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Jamaican Jerk Chicken – Prepared Safely

Do you have a hankering for some spicy Jamaican Jerk Chicken? Before you begin, make sure that you are preparing the meat safely!

Chicken, the base of so many wonderful meals. Loved by old, young, rich, and poor, alike. It goes in our sandwiches, makes fantastic stock, and is the cornerstone of one of the biggest fast food chains in the world. It is an economical source of protein, as well.

raw chicken thighs

By gran (Own work) [GFDL or CC BY 3.0], via Wikimedia Commons

But as with every meat, there is a risk of food poisoning. While you may have read about raw chicken being a delicacy in Eastern countries, the fact of the matter is that it’s not safe to eat raw chicken in any form! So here’s a little reminder of how to keep your chicken on the right side of healthy and tasty, with a tasty Jamaican jerk chicken recipe.

Safe Chicken Practices

Don’t wash your chicken! Some people have been taught to wash raw chicken but this actually helps to promote cross contamination because washing poultry can spread the juices around and therefore spread bacteria further than the immediate area. Instead, simply pat dry with a paper towel and dispose of the paper towel directly.

Avoid cross contamination. The first thing to do to avoid this is to make sure there is nothing dripping from the package and make sure you use different surfaces for different foods. Make sure your chicken stays in one area and doesn’t touch anything else before being cooked. You only have to see a number of food poisoning claims that are made in any one year due to poor hygiene in professional restaurants. There’s a lot of them! I have separate cutting boards that I use for different types of food to help with this.

Thaw properly. If a chicken has been frozen raw, three of the methods of letting it defrost naturally include: placing it in the refrigerator overnight, in the microwave, or in cold water. Never leave chicken on a counter. And make sure that you keep the temperature of the outside of the chicken less than 41°F.

Cook it properly. You need to cook the meat to a temperature of 165°F. This needs to be on the inside of the meat, so you need to use a digital thermometer that is tip sensitive as well as check the meat temperature in various spots.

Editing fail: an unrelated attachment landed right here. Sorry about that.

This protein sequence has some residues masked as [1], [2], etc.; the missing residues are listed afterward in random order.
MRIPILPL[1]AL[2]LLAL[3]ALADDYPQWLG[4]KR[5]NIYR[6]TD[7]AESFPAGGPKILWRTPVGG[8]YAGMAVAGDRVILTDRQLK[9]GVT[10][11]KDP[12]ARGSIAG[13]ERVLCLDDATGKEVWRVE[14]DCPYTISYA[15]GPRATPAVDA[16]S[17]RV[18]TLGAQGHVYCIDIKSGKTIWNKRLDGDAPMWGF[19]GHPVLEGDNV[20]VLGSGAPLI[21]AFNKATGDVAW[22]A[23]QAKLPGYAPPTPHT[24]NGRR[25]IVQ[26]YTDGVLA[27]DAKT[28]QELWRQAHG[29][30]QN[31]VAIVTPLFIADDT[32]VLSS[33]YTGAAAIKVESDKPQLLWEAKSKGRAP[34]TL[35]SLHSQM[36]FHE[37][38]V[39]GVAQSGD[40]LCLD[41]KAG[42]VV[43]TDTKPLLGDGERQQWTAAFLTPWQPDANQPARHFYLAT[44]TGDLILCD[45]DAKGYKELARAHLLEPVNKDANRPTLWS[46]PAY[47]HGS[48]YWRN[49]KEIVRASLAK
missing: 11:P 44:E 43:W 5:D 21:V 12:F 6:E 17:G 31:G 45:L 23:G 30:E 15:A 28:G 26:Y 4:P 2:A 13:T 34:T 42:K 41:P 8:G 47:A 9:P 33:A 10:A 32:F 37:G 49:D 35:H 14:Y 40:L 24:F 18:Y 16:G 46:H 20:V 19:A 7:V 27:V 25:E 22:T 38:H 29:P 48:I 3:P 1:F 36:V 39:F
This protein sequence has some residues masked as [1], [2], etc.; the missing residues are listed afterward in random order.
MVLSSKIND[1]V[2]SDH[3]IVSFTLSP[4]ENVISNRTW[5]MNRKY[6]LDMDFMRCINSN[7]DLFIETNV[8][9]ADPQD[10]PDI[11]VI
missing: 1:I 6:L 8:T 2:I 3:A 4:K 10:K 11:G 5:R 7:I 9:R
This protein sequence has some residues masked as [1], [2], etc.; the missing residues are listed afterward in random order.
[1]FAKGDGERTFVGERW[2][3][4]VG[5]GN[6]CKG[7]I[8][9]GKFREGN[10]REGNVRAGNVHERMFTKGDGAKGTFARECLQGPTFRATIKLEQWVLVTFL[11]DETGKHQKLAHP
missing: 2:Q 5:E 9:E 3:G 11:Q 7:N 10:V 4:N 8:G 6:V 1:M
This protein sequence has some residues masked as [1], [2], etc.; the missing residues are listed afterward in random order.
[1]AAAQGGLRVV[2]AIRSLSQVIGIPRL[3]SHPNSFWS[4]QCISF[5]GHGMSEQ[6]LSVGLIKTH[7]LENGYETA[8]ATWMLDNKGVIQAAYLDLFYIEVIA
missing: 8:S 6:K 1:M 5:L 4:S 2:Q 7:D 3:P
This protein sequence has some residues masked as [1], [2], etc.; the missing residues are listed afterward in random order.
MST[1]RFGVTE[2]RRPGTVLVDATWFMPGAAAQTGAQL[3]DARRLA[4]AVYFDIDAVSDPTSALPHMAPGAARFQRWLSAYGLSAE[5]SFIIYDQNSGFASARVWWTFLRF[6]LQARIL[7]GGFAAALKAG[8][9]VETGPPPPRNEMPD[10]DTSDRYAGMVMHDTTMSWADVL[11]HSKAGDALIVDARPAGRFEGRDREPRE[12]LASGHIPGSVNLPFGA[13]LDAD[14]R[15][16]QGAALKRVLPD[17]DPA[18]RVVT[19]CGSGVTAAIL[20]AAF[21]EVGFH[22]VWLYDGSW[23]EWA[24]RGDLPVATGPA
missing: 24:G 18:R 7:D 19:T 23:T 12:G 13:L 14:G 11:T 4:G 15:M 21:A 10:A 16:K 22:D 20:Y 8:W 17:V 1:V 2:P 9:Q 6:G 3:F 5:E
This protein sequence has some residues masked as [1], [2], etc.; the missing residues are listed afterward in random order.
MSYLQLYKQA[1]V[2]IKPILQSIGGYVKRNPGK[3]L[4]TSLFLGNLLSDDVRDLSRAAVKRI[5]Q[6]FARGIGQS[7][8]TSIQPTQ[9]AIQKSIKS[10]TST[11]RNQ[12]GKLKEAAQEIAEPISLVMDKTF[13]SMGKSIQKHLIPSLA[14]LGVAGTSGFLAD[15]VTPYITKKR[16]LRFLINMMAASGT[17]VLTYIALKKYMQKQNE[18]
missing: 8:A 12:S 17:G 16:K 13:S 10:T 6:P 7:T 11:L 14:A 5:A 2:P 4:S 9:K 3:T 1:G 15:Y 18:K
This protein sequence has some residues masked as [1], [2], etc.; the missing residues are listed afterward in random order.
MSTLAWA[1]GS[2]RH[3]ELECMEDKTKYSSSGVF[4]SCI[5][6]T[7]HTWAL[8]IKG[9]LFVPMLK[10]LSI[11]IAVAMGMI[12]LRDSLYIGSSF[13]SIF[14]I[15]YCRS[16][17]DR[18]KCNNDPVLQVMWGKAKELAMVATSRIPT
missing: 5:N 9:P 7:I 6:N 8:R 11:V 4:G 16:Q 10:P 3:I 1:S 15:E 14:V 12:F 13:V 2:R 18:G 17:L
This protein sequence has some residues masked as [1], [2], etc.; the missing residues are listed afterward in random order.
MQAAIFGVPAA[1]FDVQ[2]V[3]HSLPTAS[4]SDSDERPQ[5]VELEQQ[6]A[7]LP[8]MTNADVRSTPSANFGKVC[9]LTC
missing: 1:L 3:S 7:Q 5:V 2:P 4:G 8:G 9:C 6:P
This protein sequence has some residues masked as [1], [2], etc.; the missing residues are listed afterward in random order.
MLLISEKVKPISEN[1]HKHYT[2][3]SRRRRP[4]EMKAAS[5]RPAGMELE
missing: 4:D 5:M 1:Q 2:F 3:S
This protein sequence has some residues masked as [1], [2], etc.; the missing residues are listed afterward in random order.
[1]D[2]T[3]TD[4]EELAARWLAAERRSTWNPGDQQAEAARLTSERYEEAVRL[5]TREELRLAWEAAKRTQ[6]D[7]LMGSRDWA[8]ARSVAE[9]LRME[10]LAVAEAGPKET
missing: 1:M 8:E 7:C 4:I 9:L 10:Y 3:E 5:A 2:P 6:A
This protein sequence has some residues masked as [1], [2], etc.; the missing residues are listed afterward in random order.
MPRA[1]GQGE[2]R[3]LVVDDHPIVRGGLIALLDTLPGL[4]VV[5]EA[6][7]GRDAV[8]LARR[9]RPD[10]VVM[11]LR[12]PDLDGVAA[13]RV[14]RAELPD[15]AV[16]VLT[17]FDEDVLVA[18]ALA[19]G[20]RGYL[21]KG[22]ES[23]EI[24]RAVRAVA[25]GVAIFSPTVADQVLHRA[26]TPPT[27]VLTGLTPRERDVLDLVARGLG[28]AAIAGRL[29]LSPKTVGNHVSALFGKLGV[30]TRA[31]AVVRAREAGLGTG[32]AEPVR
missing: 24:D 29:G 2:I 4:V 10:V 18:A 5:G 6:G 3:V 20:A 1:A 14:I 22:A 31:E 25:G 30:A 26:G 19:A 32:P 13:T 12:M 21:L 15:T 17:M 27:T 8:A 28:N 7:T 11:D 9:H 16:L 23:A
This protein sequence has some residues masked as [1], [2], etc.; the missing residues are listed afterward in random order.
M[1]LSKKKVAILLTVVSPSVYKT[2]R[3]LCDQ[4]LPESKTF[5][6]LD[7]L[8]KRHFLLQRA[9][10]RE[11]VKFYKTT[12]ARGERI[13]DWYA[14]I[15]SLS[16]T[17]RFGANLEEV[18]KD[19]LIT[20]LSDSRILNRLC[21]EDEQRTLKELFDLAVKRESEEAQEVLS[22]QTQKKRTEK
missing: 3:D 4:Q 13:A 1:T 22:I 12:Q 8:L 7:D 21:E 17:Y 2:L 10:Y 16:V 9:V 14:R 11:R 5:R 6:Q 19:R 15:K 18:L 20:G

Jamaican Jerk Chicken

jamaican jerk chicken

Public domain photo via Pexels

Now that you know how to prepare chicken properly, let’s make some tasty jerk chicken!


  • 2 tablespoons thyme
  • 1 tablespoon rosemary
  • 1 tablespoon allspice
  • 1 tablespoon ginger
  • 1 1⁄2 tablespoons sea salt
  • 1 1⁄2 teaspoons onion powder
  • 1 1⁄2 teaspoons black pepper
  • 1 1⁄2 teaspoons cinnamon
  • 3⁄4 teaspoon nutmeg
  • 3⁄4 teaspoon garlic powder
  • 3⁄4 teaspoon paprika
  • 2 teaspoons scotch bonnet peppers*
  • 12 bay leaves
  • 1⁄3 cup sugar
  • The juice of 1 lime
  • 1⁄4 cup olive oil
  • 3 lbs of chicken


  1. Ground all the ingredients (except the lime juice and oil) into a fine paste.
  2. Whisk together the lime juice and oil.
  3. Rub the chicken with lime and oil mix (but don’t marinate).
  4. Coat chicken with the ground ingredients.
  5. Refrigerate for 1-3 hours, then remove and allow it to come to almost room temperature.v
  6. Grill chicken. Once seared, move it to the indirect heat part of the grill, cook it to 165°F (internal temperature).

And voila! Enjoy with some rice and peas and you’ve got an amazing Jamaican meal!

Scotch bonnet pepper

By Temaciejewski (Own work) [CC BY-SA 4.0], via Wikimedia Commons

* Scotch bonnet peppers are also known as Bonney peppers or Caribbean red peppers. It is a variety of chili pepper named for its resemblance to a tam o’ shanter hat.

These peppers are used to flavor a variety of dishes from cuisines around the world. They are often used in hot sauces and condiments. The Scotch bonnet pepper has a sweeter flavor and stouter shape, which makes it distinct from its habanero relative (with which it is often confused). This pepper gives jerk dishes, both pork, and chicken, as well as other Caribbean dishes, their unique flavor.

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About the author

Carma Spence has been experimenting in the kitchen since she was four years old and loves trying out new recipe ideas. She is the author of Bonkers for Bundt Cakes and Your Perfect Pie, as well as author and contributor to several more non-food-related books. With Carma's Cookery, she is taking her passion for empowering people and blending it with her passion for cooking, gift-giving and entertaining.

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